This is the tenth post in a series on the French-themed trip I took this summer. This is the second of several posts about our trip to the Seychelles. Last week, I wrote about bats in the sky and on the plate. In earlier posts, we visited La Réunion, the French island colony in the Indian Ocean, where I tried French-influenced Indian cuisine, suggested an AOC for Chouchou de Cirque de Salazie, and visited the marché in St. Pierre, where we had caramelized banana jam. In case you missed them, read my earlier posts on how I became such a Francophile, come along on a Parisian food tour inspired by David Lebovitz, see me try out his recipe for pain d’épices au chocolat, read my homage to lovely Montmartre, and see the Space Invaders in Paris and the street art of Belleville.
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Part Two: Market Day in Victoria
On another day trip, we explored Victoria, the capital of the Seychelles, which proudly calls itself “the smallest capital in the world.” There’s a clock tower in the center of Victoria known as “little Big Ben.” To get to Victoria from Beau Vallon, we had to drive on hilly, winding roads with hairpin turns and no railings to protect you from steep ravines on either side. We passed small, neat houses with roofs of either tile or galvanized metal. Children walked to school in neat school uniforms. And near Victoria’s central covered market, a Hindu temple in all its Technicolor glory, serving Mahe’s large Indian population. At the market, we saw an interesting array of fish freshly caught from the surrounding waters, including small sharks reminiscent more of the sandsharks I remember dissecting in junior high biology class than of Jaws.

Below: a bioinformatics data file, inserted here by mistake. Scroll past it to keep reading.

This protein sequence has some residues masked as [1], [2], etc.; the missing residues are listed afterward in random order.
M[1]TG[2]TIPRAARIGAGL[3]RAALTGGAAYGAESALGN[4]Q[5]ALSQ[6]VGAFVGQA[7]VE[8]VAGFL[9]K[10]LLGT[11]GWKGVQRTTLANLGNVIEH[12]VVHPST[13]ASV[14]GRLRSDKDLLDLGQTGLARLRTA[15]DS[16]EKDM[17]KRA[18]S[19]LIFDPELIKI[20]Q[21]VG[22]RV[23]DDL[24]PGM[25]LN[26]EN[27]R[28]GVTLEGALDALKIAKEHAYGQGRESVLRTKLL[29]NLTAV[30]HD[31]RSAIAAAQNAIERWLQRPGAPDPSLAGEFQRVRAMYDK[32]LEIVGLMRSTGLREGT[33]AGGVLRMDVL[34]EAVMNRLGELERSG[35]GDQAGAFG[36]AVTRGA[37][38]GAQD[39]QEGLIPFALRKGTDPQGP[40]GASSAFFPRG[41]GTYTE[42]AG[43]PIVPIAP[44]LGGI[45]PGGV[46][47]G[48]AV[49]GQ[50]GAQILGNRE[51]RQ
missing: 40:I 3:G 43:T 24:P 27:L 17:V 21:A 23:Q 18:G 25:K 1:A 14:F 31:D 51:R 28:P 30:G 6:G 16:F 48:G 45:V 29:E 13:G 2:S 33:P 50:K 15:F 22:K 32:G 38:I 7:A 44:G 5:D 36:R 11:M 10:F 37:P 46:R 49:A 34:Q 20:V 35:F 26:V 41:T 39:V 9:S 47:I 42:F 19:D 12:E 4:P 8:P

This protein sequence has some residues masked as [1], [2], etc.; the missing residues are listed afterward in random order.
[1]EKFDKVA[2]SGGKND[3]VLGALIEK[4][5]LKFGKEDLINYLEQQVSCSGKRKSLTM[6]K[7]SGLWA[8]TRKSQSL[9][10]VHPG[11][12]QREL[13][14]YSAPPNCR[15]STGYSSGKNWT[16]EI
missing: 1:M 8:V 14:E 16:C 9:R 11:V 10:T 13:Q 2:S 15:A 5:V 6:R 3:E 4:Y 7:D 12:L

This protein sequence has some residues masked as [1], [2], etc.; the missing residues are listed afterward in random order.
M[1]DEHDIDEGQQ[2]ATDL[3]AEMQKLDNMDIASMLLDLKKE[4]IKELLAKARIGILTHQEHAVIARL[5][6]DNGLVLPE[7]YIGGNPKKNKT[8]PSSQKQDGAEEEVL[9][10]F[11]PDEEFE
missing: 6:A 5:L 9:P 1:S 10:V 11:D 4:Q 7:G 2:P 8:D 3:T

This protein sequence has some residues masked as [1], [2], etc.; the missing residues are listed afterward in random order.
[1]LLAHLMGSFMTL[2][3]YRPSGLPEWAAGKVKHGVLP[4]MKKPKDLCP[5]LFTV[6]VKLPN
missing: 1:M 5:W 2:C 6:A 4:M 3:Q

There were piles of spices, including cinnamon in two forms—the rough, flat outer bark and the more familiar cinnamon sticks, which are from the inner bark. There were colorful prepacked ground spices for kari, jams, vanilla pods, and bundles of dried sitronella. There was a small selection of locally grown vegetables—cabbage, onions, eggplant, bunches of thyme. The fruit selection was sparse and imported, though from interesting places: Mandarins from Egypt, apples and pears from New Zealand. Local fruit included beautiful (but stringy) local mangoes, starfruit, bananas, and golden apple (elsewhere known as pommel cythere, pomcite, and June plum).
We had lunch afterwards in the upstairs market restaurant, which had some fabulous local food, including a smoked fish salad, fish and chips, and fish kari. Its open structure made it a great place to people watch and see the street life below.
If you liked this post, please come back next week for part 3, and consider sharing this with your friends. Thanks for reading.